The British government is concerned that updates to the tech recycling and toxicity legislation might be hard on businesses
The UK government has said that proposed changes to European waste IT legislation could present “significant challenges” to businesses and is seeking feedback from industry ahead of negotiations in Brussels.
In a statement released late last week, the Department for Business Enterprise and Regulatory Reform (BERR) announced that it has published a consultation document that addresses proposed changes to the Waste Electrical and Electronic Equipment (WEEE) and the Restriction on the use of certain Hazardous Substances (ROHS) directives.
Specifically, BERR said it is concerned that moves to increase the amount of tech waste that is collected and recycled under WEEE, as well as plans to tighten up the substances controlled or banned under ROHS, could be difficult for UK companies to comply with.
“The UK welcomes the Commission’s intention to strengthen the Directives, with further steps to limit the environmental impact of waste equipment. However, we are concerned that the WEEE proposals in particular do present some significant challenges for British businesses,” said a BERR spokesperson.
The consultation paper is a chance for those UK tech companies and other stake-holders who could be hit by the changes to make their voices heard, according to BERR.
“Our consultation paper will give the electronics and ICT industries, the waste management sector, consumers and other interested parties the opportunity to inform the UK government’s understanding of the impact the changes will have, ahead of the formal negotiations in Brussels.”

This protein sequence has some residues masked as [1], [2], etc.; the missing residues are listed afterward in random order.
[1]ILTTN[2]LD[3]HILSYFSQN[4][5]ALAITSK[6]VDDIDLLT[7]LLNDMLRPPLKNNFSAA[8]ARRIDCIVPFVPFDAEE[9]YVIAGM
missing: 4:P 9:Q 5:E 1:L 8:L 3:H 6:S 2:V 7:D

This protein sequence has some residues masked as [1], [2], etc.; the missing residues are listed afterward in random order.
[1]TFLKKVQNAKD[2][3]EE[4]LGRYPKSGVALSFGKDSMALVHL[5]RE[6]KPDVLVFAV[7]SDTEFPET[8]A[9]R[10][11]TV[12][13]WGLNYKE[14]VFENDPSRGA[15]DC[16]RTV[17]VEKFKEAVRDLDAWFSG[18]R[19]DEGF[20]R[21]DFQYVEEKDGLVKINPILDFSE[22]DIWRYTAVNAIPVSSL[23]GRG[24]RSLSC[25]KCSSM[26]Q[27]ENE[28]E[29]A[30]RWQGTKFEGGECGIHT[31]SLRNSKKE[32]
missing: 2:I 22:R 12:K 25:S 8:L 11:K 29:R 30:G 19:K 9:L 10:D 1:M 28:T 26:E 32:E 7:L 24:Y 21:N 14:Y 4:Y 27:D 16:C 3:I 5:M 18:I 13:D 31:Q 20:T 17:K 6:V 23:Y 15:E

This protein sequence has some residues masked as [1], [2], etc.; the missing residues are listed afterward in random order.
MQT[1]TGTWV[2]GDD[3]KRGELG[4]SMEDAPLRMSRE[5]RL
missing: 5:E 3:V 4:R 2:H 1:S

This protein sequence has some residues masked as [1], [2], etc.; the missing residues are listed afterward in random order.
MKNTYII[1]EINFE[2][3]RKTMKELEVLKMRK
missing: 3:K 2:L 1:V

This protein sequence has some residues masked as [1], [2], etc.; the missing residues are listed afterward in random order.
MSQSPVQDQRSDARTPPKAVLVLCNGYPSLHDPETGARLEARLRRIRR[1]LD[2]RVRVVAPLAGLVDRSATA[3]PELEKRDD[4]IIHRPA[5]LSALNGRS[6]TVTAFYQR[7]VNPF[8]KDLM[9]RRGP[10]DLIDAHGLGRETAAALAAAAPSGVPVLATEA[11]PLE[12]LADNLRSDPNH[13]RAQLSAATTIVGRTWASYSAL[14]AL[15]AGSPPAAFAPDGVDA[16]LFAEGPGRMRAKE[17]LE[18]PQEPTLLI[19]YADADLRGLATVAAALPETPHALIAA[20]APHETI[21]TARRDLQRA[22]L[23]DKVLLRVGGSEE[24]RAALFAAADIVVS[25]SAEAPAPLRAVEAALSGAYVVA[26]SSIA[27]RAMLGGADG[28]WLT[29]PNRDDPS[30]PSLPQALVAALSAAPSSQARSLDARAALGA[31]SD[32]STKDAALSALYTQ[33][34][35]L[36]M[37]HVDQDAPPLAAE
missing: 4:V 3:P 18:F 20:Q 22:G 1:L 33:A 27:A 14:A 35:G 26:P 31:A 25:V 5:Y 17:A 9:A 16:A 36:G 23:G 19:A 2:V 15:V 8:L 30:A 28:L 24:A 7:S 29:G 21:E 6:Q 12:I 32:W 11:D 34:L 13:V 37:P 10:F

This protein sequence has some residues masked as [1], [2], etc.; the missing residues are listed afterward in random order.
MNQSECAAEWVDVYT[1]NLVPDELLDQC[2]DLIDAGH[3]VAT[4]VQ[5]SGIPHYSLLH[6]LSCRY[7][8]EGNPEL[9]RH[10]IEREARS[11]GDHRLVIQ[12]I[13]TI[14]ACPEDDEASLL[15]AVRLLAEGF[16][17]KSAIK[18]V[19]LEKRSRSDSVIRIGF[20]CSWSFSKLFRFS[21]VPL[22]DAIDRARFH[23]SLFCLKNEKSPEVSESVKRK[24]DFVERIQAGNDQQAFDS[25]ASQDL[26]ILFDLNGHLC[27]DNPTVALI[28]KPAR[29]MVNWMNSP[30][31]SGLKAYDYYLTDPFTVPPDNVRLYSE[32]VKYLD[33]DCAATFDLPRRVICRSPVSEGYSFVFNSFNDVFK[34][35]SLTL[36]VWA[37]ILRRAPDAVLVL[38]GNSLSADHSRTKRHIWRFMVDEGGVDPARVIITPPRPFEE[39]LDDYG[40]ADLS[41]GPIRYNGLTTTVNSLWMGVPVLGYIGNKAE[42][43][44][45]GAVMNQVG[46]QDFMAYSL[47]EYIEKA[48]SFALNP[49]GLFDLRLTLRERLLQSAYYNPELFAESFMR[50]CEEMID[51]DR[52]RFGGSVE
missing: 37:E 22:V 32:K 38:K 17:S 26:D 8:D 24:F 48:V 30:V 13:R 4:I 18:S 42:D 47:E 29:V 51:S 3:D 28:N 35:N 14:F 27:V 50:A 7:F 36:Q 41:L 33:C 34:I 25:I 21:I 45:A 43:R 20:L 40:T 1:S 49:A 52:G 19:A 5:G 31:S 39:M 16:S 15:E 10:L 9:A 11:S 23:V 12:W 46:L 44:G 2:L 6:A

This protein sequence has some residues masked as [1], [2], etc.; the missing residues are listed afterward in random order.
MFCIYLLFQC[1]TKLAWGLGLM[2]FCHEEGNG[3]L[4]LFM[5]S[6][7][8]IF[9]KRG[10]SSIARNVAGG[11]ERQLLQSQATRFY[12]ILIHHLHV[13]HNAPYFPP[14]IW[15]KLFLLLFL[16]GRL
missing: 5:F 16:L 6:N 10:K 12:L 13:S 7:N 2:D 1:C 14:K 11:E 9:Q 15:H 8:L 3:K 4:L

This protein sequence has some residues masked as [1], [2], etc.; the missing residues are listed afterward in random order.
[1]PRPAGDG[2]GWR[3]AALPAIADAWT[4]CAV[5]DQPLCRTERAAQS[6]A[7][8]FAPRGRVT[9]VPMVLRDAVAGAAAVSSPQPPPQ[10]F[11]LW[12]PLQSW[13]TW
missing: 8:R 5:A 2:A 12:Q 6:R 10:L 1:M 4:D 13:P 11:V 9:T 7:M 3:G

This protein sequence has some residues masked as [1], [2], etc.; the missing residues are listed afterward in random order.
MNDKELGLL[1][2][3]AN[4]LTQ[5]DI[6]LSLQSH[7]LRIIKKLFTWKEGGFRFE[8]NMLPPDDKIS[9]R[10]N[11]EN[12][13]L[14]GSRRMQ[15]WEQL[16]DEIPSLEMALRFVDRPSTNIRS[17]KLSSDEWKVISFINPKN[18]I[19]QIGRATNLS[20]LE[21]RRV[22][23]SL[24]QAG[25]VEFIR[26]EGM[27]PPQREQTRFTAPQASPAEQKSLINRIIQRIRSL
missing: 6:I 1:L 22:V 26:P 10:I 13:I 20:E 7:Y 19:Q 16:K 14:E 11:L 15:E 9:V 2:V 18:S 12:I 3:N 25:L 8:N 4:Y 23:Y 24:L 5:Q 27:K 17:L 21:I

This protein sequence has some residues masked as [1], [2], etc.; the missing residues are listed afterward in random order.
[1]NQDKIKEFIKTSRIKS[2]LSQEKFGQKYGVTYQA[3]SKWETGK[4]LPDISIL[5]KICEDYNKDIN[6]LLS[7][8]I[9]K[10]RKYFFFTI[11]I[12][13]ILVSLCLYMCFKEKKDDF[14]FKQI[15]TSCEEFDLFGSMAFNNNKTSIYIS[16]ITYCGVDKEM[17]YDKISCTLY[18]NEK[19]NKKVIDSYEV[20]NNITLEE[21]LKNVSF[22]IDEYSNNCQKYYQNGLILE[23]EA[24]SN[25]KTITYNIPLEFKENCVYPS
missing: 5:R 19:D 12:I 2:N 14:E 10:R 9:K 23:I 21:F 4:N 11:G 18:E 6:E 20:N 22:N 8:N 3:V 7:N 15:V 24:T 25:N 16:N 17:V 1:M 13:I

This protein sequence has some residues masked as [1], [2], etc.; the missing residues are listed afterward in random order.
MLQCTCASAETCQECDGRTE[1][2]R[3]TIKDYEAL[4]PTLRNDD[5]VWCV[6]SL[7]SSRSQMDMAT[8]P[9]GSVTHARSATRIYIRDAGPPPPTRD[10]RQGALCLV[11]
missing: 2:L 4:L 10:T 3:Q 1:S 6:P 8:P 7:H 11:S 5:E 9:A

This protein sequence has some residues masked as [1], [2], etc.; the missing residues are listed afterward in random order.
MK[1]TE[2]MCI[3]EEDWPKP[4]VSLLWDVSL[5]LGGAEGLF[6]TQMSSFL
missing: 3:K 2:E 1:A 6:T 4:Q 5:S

Despite claims to be at the forefront of green and environmental thinking, the UK has run into trouble over WEEE in the past. The WEEE directive was adopted by the EC in 2003 but wasn’t actually enacted and enforced in UK law until mid 2007. EC authorities actually went as far as to issue a written warning to the UK government for dragging its heels over implementing the legislation.
The WEEE directive was developed to try and tackle the increasing amounts of technology-related junk – not just from IT – that was entering the waste stream and often ending up in landfill. The directive forced producers – such as IT manufacturers and even importers – to take financial responsibility for the recycling and disposal of a proportion of waste tech dependent on their size and contribution.
The EC issued a statement last December announcing the proposed changes to WEEE and ROHS, claiming that both directives needed updating to help cut administration costs and also tighten up some flaws in the original legislation.
“The WEEE Directive came into force on 13 February 2003. In the first few years of the directive a number of technical, legal and administrative difficulties became apparent which resulted in unintended costs and burden on market actors and administrations,” the EC stated.
The EC claims that despite WEEE being in place for nearly five years in some member states, too much waste tech is still ending up in landfill and not being recycled. Also large amounts of waste IT is being shipped to developed countries – often illegally – where it is broken down in dangerous and environmentally damaging ways.
“Only approximately a third of waste electrical and electronic equipment (33 percent) is reported to be treated according to the legislation. The rest goes to landfills (13 percent) and potentially to sub-standard treatment inside or outside the EU (53 percent). Illegal trade to non-EU countries is still widespread,” the EC stated.
The ROHS directive is also under scrutiny which will be welcomed by some environmental campaigners such as Greenpeace. The green group recently criticised leading PC makers such as Dell, HP and Lenovo for reversing previous commitments to eliminate the use of certain toxic compounds by the end of this year.